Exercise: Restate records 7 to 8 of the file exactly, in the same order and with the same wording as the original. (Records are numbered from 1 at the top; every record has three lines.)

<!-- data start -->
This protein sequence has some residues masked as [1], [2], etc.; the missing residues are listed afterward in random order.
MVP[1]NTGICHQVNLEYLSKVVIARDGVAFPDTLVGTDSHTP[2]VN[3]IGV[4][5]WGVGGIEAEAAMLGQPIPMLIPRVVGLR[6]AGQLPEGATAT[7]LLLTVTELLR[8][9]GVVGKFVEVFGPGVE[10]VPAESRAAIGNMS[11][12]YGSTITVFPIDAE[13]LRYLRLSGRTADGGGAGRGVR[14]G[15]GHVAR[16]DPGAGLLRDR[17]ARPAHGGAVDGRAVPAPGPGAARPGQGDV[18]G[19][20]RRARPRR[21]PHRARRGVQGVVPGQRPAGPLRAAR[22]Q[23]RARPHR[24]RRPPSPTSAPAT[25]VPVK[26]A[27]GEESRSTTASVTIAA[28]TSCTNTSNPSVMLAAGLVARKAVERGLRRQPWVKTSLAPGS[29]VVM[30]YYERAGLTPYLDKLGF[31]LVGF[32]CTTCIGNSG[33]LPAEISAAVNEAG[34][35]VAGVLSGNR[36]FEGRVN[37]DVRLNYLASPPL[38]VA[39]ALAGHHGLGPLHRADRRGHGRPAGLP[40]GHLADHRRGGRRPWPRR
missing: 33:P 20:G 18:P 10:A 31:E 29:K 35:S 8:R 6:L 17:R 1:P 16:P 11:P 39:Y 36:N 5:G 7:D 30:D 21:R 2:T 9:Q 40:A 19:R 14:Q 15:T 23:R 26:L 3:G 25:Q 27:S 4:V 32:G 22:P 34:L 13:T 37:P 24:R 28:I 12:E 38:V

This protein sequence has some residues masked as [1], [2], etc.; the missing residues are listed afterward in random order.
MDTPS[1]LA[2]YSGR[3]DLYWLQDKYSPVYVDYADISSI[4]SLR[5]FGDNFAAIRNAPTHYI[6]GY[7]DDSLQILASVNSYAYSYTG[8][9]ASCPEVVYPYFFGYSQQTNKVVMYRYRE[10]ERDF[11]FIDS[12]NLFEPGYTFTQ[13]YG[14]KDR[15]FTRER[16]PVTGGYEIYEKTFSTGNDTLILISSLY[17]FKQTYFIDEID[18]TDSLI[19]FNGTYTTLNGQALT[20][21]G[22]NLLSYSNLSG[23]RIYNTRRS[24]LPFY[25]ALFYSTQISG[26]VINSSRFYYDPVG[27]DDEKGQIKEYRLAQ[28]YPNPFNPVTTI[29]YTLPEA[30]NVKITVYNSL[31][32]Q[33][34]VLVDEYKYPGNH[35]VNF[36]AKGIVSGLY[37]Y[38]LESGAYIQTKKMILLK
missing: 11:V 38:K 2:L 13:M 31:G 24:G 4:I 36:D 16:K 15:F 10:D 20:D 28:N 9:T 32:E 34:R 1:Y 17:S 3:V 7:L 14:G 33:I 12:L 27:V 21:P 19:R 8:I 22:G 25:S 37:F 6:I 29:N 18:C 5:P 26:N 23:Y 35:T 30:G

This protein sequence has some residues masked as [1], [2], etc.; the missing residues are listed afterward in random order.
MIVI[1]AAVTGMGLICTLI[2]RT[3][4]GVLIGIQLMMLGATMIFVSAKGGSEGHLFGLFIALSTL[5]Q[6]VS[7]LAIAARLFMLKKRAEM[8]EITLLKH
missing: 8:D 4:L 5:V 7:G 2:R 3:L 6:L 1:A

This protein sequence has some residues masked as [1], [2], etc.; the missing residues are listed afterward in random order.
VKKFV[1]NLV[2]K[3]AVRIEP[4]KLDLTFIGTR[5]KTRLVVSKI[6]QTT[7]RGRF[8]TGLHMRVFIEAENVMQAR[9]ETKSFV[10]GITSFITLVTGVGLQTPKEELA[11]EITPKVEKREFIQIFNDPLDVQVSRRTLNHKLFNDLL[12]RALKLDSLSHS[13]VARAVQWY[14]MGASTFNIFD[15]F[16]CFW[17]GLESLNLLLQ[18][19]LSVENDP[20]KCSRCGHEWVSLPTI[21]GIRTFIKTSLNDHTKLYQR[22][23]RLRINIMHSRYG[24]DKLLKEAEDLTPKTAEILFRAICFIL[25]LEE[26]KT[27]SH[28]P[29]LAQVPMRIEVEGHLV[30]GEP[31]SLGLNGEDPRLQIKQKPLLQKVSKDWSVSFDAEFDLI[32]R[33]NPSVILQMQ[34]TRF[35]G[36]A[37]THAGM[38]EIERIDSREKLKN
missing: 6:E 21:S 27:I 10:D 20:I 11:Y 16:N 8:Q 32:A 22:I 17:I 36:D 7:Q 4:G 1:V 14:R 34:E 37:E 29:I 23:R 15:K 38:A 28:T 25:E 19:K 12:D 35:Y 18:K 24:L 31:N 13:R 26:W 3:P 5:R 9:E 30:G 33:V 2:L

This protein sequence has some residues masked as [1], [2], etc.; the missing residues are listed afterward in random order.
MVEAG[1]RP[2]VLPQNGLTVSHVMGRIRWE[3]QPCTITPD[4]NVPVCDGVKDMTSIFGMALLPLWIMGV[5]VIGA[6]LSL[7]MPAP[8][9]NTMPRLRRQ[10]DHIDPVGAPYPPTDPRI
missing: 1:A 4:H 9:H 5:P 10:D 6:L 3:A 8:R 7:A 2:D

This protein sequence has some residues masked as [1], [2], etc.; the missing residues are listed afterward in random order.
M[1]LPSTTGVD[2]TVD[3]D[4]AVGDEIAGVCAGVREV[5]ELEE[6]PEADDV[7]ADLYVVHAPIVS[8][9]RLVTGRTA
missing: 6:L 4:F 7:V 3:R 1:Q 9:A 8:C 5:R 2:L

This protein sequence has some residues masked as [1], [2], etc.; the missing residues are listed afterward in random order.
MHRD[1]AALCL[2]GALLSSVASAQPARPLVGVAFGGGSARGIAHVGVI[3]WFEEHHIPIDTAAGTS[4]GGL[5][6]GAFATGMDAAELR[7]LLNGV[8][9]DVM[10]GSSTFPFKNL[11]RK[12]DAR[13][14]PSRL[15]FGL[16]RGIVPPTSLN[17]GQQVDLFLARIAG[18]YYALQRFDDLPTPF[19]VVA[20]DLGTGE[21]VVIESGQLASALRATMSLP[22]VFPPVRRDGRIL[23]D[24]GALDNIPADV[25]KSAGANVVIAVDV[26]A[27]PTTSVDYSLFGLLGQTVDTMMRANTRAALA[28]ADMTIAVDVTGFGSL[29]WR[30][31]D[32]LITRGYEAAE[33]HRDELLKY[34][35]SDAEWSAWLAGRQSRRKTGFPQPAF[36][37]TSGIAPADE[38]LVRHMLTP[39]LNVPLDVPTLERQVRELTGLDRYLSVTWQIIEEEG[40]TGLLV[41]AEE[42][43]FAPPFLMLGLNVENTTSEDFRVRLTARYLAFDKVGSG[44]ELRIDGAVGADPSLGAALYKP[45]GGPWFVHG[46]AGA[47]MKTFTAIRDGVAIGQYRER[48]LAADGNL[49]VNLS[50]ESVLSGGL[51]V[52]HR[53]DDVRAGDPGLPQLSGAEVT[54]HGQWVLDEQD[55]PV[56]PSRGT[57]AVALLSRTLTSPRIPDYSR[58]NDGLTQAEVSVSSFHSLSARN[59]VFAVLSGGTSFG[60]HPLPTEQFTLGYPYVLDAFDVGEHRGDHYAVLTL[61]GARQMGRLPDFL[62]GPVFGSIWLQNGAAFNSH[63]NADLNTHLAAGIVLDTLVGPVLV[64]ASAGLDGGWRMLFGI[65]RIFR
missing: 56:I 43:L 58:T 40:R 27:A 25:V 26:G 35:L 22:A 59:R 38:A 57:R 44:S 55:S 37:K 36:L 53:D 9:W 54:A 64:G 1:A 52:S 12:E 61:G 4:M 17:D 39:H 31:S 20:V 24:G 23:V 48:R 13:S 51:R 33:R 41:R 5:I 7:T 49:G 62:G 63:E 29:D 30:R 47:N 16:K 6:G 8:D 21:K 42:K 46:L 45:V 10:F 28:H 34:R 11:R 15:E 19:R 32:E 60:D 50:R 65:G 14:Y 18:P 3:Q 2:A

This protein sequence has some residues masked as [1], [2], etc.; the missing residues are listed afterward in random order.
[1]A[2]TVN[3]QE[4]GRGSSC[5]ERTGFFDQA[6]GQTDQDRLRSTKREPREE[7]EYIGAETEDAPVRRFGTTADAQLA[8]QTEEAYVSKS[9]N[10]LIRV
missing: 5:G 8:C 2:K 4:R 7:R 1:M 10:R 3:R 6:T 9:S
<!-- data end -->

This protein sequence has some residues masked as [1], [2], etc.; the missing residues are listed afterward in random order.
MHRD[1]AALCL[2]GALLSSVASAQPARPLVGVAFGGGSARGIAHVGVI[3]WFEEHHIPIDTAAGTS[4]GGL[5][6]GAFATGMDAAELR[7]LLNGV[8][9]DVM[10]GSSTFPFKNL[11]RK[12]DAR[13][14]PSRL[15]FGL[16]RGIVPPTSLN[17]GQQVDLFLARIAG[18]YYALQRFDDLPTPF[19]VVA[20]DLGTGE[21]VVIESGQLASALRATMSLP[22]VFPPVRRDGRIL[23]D[24]GALDNIPADV[25]KSAGANVVIAVDV[26]A[27]PTTSVDYSLFGLLGQTVDTMMRANTRAALA[28]ADMTIAVDVTGFGSL[29]WR[30][31]D[32]LITRGYEAAE[33]HRDELLKY[34][35]SDAEWSAWLAGRQSRRKTGFPQPAF[36][37]TSGIAPADE[38]LVRHMLTP[39]LNVPLDVPTLERQVRELTGLDRYLSVTWQIIEEEG[40]TGLLV[41]AEE[42][43]FAPPFLMLGLNVENTTSEDFRVRLTARYLAFDKVGSG[44]ELRIDGAVGADPSLGAALYKP[45]GGPWFVHG[46]AGA[47]MKTFTAIRDGVAIGQYRER[48]LAADGNL[49]VNLS[50]ESVLSGGL[51]V[52]HR[53]DDVRAGDPGLPQLSGAEVT[54]HGQWVLDEQD[55]PV[56]PSRGT[57]AVALLSRTLTSPRIPDYSR[58]NDGLTQAEVSVSSFHSLSARN[59]VFAVLSGGTSFG[60]HPLPTEQFTLGYPYVLDAFDVGEHRGDHYAVLTL[61]GARQMGRLPDFL[62]GPVFGSIWLQNGAAFNSH[63]NADLNTHLAAGIVLDTLVGPVLV[64]ASAGLDGGWRMLFGI[65]RIFR
missing: 56:I 43:L 58:T 40:R 27:A 25:V 26:G 35:L 22:A 59:R 38:A 57:R 44:S 55:S 37:K 36:L 53:D 9:W 54:A 64:G 1:A 52:S 12:E 61:G 4:M 17:D 39:H 31:S 20:V 24:G 23:V 48:R 13:S 51:R 33:R 41:R 5:I 7:T 49:G 62:G 63:E 29:D 30:R 47:N 16:K 6:G 8:D 21:K 42:K 46:L 45:V 10:F 28:H 34:R 11:R 15:E 19:R 32:E 60:D 50:R 65:G 14:Y 18:P 3:Q 2:A

This protein sequence has some residues masked as [1], [2], etc.; the missing residues are listed afterward in random order.
[1]A[2]TVN[3]QE[4]GRGSSC[5]ERTGFFDQA[6]GQTDQDRLRSTKREPREE[7]EYIGAETEDAPVRRFGTTADAQLA[8]QTEEAYVSKS[9]N[10]LIRV
missing: 5:G 8:C 2:K 4:R 7:R 1:M 10:R 3:R 6:T 9:S